Tuesday, May 17, 2011

Help Your Children Help Themselves!

I try very hard not to be judgmental, but come on, I am only human. Yesterday morning while grabbing a loaf of pecan/rice bread and almond butter at the grocery by work, two high school teens placed their bounty on the conveyor. Now most times I don't even bother looking at people's food choices, because I just know it will upset me, but this time for some reason I was compelled to look. Well, maybe I was more distracted by the bright orange liter of Fanta and the bright yellow bag of Funions (is that even how you spell it?). It was 7:15 in the morning and this was the teens' breakfast of choice. While I realize by the teen age these kids are making many of their own food choices, I couldn't help but wonder if this boy or girl had ever witnessed their influential adult eating/enjoying a salad?
Point being; children learn to make food choices based on what they see adults and peers eating. It is a giant snowball affect. So please do not assume that just because you are the aunt, your niece or nephew is not watching your every move during dinner. Help yourself and help the children around you make the best possible food choices they can make. Let's change the snowball effect. Oh, and this has NOTHING and EVERYTHING to do with body image. If you are constantly onto the "next best diet" because you have to lose that 10 extra pounds, realize this effects your children too. Instead, your household should focus on what components make up a healthy diet, not what shake you will be replacing your next meal with. Here are some tips to make healthy eating a little easier for your child or teen (and you too):
    Taken by Henrik Kettunen
  • Place colorful, pre-cut fruits and veggies, in a "see-through" container on the lower levels of the fridge. In the same way Fanta got my attention due to its "fake" orange color, bright red strawberries or carrots will attract your little one.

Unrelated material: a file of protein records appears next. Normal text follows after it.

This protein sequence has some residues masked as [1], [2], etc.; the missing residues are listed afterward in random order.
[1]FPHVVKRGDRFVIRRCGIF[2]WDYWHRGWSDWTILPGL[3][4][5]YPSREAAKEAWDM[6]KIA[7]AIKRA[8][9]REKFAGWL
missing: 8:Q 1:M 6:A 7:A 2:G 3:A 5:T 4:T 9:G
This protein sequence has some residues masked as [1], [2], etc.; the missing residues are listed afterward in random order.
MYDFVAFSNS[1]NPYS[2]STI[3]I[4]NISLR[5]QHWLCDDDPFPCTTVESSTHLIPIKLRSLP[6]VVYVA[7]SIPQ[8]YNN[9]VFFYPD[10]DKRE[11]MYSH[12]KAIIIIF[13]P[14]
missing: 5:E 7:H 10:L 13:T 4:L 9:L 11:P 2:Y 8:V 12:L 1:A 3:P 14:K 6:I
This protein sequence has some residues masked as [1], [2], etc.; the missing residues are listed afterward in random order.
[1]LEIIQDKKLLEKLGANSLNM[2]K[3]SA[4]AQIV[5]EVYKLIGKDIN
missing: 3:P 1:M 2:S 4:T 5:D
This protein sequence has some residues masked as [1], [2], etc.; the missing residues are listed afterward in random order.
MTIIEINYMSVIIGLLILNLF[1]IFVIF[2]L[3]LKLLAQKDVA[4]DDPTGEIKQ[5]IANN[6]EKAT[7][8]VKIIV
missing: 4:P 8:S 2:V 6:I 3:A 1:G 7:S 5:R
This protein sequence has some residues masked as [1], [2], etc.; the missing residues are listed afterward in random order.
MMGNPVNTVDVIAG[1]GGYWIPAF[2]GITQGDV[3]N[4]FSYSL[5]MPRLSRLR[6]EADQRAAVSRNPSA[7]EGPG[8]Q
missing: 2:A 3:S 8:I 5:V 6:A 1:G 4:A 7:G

• Put some honey in plain Greek yogurt and let your children use this as dip for their fruits. Or put fresh herbs from the garden and a little salt in Greek yogurt for a dip for the veggies.
  • Stay away from a pantry full of sugary cereals and processed foods. Advertising works, even on the growing mind, don't be part of "selling" these brightly packaged items to your children in their own homes.
  • Make weekend breakfast fun. This does not mean with doughnuts, bacon and sugary pancakes. Try an oatmeal breakfast bar and include little bowls of fruit (berries, bananas, etc) and different toppings (nuts, brown sugar, honey, pure maple syrup). When they feel like they have chosen to eat it, they will be happier and enjoy it. This is also a great option when out at a restaurant.  I once witnessed this with a girlfriend and her two year old. Worked like a charm. Ask for a bowl of oatmeal, with any toppings on the side.
  • Ask your children to make the grocery list for their packed lunches and use their response as a way to talk about healthy eating habits. Let them help make their lunch. This could end up being a bragging right! :)
  • Keep juice boxes to a minimum if even at all.  Instead infuse pitchers of water with fresh fruits.  The kids will think this is neat to see and they will stay away from extra sugar drink choices.  Plus, they will be getting used to drinking water. 

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